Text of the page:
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It book time!

Here be readin’s! I’m knee-deep in the pages these days. This is a glorious development, a long way from my Masters’ studies, when the suggestion of reading anything longer than a case study or essay would elicit a terse, ironic chuckle and smothered sobs. I’ve got three (four?) others on the go, which I want to finish by the end of the year, but let’s focus on the ones I’m done with for now.

Vinland – George Mackay Brown

I was seduced by the damn gorgeous cover: muted fern green and fawn, with ghostly nordic/celtic coils watermarked over a hazy picture of a sailing ship. Serrr-wooon. Vinland, my Vinland! It tells the life story of Ranald Sigmundson, starting off with him going to sea with his Dad, leaving his poor old Mum to try and run the farm on her own. Ranald shows preternatural sea legs and good sense: he runs off from his Dad (who’s a total stinker, by the way) and joins a merchant ship. They find out later that his Dad’s ship was wrecked shortly after, and so begins Ranald’s life on the merchant ship. He shows preternatural skill at trading and bargaining and earns the ship a tidy profit. When he eventually makes it home and is reunited with his Mum, he shows preternatural skill in running the farm: he single-handedly drives out the blackguards who have been exploiting her, resurrects the farm’s good name and rules with wisdom and courage unheard-of in one so young! And so on. There’s lots of moments were someone refuses to be taken in by pomp and sasses an authority figure (usually our hero, and usually a king/prince/laird/etc.), and then the authority figure quivers briefly with rage before slapping their knee and ROARING with laughter, declaring that it’s a refreshing change to be told the truth. The sassy individual is then rewarded with a position of advisor and usually a fair whack of gold. (I suspect in real life the sassy individual would be killed fairly quickly). Our hero marries and has children, and the lives and adventures of those children as they grow and have their own children is recorded. The hero ages and his thoughts turn towards preparing himself for death.

On the whole, it’s not a bad read, but it’s a bit hard to take it seriously. The hero is preternaturally good at everything he turns his mind to, and shows wisdom and compassion beyond his years, even when he’s really old. A few of the characters are predictable and so feel easy and two-dimensional, and there’s one or two scenes whose development/endings are obvious as soon as they’re established. Having said that, it’s an interesting reflection on life and the atmosphere is lush and enjoyable. Vinland is set in pre-Christian Scandanavia, so there’s lots of revelry (mead, bread, cheese and honey, mostly), some battles, farming, and a fair bit of politics. Pretty escapist stuff, with a shake of reflection and philosophy.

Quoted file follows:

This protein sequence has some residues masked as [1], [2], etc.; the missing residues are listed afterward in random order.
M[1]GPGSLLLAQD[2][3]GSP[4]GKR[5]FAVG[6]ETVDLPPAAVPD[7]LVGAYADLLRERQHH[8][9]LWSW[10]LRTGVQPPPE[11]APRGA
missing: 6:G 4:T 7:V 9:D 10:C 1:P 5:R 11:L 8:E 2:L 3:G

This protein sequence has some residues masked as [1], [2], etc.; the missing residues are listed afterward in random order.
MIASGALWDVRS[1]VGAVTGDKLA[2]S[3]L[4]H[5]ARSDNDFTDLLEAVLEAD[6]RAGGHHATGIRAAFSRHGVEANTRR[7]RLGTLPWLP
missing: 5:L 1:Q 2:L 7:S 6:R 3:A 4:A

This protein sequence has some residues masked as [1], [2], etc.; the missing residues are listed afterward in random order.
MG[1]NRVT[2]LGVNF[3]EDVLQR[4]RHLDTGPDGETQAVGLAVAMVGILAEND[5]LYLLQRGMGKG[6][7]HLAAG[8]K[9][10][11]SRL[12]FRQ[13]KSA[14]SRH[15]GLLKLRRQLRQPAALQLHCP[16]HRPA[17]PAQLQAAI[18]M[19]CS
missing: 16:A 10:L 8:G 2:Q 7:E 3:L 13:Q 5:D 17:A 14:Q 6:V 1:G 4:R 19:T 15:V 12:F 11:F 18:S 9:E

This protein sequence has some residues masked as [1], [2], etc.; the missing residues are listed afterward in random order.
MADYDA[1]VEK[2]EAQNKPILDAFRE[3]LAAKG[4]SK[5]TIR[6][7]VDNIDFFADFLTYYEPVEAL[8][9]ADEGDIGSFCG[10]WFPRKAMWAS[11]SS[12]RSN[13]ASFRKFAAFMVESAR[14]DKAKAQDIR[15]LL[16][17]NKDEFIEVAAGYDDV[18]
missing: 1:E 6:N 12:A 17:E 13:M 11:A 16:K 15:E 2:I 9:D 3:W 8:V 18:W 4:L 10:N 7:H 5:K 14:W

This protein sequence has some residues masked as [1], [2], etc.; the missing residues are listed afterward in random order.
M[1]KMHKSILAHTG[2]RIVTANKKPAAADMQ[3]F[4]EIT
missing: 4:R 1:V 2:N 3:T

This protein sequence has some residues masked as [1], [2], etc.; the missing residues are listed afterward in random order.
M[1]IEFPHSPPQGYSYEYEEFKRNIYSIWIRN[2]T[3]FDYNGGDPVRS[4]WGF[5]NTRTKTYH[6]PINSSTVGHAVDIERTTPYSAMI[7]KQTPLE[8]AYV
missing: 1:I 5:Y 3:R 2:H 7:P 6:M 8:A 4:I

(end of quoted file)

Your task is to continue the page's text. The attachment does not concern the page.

so i am glad – A. L. Kennedy

My second dabble with A.L. Kennedy’s work, the first being Original Bliss, so i am glad tells the story of the relationship between (main character/narrator) Jennifer Wilson and a dude who shows up and moves into the vacant room in her share house. They’re expecting someone called Martin, so she calls him Martin: but it becomes apparent he is not Martin, but Cyrano de Bergerac, the 17th-century French writer and duellist. The way their relationship unfolds is really lovely and interesting: there’s setbacks, and both Jennifer and Cyrano have some very dark patches in their lives. But the strength and beauty, tenderness and growth that becomes apparent as their relationship deepens is touching and warming. I liked it a lot. Jennifer is a character who feels real to me: the narrative voice is convincing, fluid and articulate, especially the way she nudges against difficult matters and then darts away, to later talk about in depth — it feels a lot like talking to a new friend, as they test the waters to see how much to reveal about themselves. The change and growth in Jennifer over the book is wonderful. This isn’t a story that shirks the grime of ordinary lives, but it glows beyond it. I like it. Currently reading another one of Kennedy’s books, which I’ll talk about down the line. I like her stuff.

Quantum Man: the Undiscovered Sex – Ken Fegradoe

Okay, this one was tricky. The blurb opens with the question at the core of the book: “What does it mean to be a man in a world of dissolving sexual stereotypes?” The plot of the book is straightforward when you summarise it — it’s about the relationship between a man and his beloved partner, as they move in together and have a baby. But it covers a ton of turf in the process of answering the first question. The book explores the ideas of identity and what contributes to them — what makes a man, what makes a woman, what makes a child — and the way those ideas are challenged/demolished/reinvented in the context of a relationship. There’s a lot to like about this book: the sense of ideas bubbling and developing away as you read them, the sense of humour, the pace of the language (which isn’t necessarily a reflection of the pace of the plot, mind you: the baby’s birth takes two or three chapters). At first, I found it a bit self-indulgent and frustrating. I tend to be pretty sceptical of gender-based assertions, especially that motif of women being sacred, cosmic, in tune, emotionally fine-tuned, etc., while men have forced themselves away from their primary, intuitive understanding and civilised themselves to their detriment. I don’t think this is a gender issue: I think ignoring intuition is a person thing, regardless of gender. But I really dig the idea of fluid identity, reevaulated and reformed as your life changes and the people in it shift. So, overall: fun read, didn’t agree with all the ideas, but that’s totes okay.

Books are fun. Reader 4 lyfe, yo.

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